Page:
Giving Compass' Take:

• Stanford Social Innovation Review discusses why social and environmental assessments of private enterprise needs to go beyond avoiding risk, and take into account many different factors, including overall strategy.

• How can we develop a more robust view of Corporate Social Responsibility, one that can anticipate potential pitfalls? We all need to think bigger and bolder.

• Here are three ways to activate your own CSR mission.

Investors are increasingly holding corporations accountable for social and environmental outcomes, not just for financial performance. According to the Global Sustainable Investment Alliance, sustainable, responsible, and impact investing in the United States is continuing to rise. Socially responsible investing (SRI) assets at the beginning of 2016 totaled $8.72 trillion — up 33 percent from $6.57 trillion in 2014 — representing nearly 22 percent all investment assets under professional management in the United States. Given this trend, we will likely start to see even more companies responding to investor pressure and taking action on important societal challenges.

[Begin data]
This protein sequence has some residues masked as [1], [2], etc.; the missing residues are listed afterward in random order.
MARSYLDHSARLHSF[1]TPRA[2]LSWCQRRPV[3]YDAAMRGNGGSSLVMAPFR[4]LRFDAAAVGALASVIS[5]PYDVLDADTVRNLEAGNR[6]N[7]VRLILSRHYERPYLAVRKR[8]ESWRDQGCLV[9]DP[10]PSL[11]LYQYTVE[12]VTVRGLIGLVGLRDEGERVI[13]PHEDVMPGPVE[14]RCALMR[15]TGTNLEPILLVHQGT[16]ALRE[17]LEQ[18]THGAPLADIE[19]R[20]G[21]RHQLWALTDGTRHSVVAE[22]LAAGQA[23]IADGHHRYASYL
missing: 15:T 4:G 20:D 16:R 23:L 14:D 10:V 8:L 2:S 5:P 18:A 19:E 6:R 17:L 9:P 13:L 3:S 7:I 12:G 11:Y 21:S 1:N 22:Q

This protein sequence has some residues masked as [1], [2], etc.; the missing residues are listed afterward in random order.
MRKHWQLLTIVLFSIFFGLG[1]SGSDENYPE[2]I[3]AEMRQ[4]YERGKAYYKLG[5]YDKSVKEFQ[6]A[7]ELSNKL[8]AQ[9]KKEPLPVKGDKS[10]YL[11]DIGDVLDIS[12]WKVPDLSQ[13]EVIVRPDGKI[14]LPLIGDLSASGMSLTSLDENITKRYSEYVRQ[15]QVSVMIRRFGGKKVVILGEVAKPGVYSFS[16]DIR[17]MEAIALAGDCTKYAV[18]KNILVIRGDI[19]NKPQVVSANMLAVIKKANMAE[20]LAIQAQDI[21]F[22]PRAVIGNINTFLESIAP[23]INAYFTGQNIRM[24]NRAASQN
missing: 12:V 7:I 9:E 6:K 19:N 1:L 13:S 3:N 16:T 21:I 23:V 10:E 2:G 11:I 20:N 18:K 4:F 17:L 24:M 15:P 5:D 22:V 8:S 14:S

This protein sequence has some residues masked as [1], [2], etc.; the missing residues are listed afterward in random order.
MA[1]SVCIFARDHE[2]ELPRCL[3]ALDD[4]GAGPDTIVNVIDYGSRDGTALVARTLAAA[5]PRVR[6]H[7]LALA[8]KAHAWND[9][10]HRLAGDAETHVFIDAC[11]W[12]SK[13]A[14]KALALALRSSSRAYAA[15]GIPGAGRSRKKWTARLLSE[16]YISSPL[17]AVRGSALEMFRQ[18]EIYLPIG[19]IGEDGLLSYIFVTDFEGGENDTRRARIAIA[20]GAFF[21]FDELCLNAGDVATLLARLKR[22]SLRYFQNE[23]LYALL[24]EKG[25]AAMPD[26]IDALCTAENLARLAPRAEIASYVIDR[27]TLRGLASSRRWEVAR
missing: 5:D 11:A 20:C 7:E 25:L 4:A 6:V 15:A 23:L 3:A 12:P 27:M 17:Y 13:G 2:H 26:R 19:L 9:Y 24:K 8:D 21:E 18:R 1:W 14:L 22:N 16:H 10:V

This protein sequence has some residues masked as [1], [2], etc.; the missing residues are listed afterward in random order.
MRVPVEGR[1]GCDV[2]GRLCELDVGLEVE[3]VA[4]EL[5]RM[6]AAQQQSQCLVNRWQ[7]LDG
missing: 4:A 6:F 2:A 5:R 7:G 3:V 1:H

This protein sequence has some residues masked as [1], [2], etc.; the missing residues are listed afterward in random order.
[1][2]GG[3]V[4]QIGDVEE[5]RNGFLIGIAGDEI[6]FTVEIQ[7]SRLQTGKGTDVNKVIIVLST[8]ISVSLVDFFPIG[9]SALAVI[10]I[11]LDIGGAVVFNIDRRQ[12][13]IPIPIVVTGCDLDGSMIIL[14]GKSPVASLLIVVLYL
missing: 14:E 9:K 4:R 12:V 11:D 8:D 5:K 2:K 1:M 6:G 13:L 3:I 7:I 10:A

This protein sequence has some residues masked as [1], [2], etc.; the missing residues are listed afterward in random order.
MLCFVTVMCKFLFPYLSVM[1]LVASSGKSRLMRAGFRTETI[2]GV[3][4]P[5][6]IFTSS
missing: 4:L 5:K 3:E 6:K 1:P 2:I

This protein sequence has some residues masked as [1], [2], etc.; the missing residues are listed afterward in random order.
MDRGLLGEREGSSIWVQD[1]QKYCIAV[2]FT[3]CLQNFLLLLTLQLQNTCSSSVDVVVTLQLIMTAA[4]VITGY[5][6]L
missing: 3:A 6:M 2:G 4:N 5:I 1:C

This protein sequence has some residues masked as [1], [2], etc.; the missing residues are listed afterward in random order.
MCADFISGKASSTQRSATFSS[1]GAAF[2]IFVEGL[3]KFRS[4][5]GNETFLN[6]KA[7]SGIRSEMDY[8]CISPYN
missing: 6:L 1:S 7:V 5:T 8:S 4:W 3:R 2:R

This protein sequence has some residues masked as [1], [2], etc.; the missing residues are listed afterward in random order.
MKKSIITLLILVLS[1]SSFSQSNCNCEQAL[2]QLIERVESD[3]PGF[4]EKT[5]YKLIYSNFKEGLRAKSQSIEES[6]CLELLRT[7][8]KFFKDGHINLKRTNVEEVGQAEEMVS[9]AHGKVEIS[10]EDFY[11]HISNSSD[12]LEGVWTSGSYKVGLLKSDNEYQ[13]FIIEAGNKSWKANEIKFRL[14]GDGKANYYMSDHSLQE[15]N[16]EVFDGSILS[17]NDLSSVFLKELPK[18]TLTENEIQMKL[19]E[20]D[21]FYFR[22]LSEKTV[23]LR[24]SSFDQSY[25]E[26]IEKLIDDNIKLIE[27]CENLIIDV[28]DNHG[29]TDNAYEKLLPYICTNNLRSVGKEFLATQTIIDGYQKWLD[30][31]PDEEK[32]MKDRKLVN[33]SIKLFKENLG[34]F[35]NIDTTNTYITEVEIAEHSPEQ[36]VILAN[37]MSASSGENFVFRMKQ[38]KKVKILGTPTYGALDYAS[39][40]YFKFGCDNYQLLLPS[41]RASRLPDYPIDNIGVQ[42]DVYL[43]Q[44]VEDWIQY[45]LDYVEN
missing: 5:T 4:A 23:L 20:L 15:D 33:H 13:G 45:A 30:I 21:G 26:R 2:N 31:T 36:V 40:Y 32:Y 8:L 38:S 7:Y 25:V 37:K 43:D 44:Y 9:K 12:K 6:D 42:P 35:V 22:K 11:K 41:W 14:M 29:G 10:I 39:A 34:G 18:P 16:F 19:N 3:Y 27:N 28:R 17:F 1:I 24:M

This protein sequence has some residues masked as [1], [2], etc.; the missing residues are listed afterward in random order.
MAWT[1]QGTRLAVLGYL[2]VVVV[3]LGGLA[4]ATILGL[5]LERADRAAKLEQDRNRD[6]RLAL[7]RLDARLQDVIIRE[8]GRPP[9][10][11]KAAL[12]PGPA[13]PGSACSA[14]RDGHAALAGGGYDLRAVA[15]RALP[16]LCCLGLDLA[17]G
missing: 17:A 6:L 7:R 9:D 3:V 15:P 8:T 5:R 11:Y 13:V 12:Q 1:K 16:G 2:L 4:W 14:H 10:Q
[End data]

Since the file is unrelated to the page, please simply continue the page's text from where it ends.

I welcome this change. Yet, many of the environmental, social and governance (ESG) assessments we use to evaluate SRI strategy investments are oriented around reducing risk, and few seem to take into consideration a more holistic view. Too often, society has come to regret the unintended consequences of well-intentioned decision-making that relies on an incomplete fact base.

As I look at the current state of ESG assessments, I see a reliance on metrics that can easily be measured and a focus on controversies as a proxy for risk, rather than a robust understanding of the system in which companies exist. As a result, I am concerned that investors may be inadvertently incentivizing corporate behavior that is neither in society’s collective best interest, nor reflective of their aspirations.

Read the full article about redefining corporate norms through holistic assessments by Katherine Neebe at Stanford Social Innovation Review.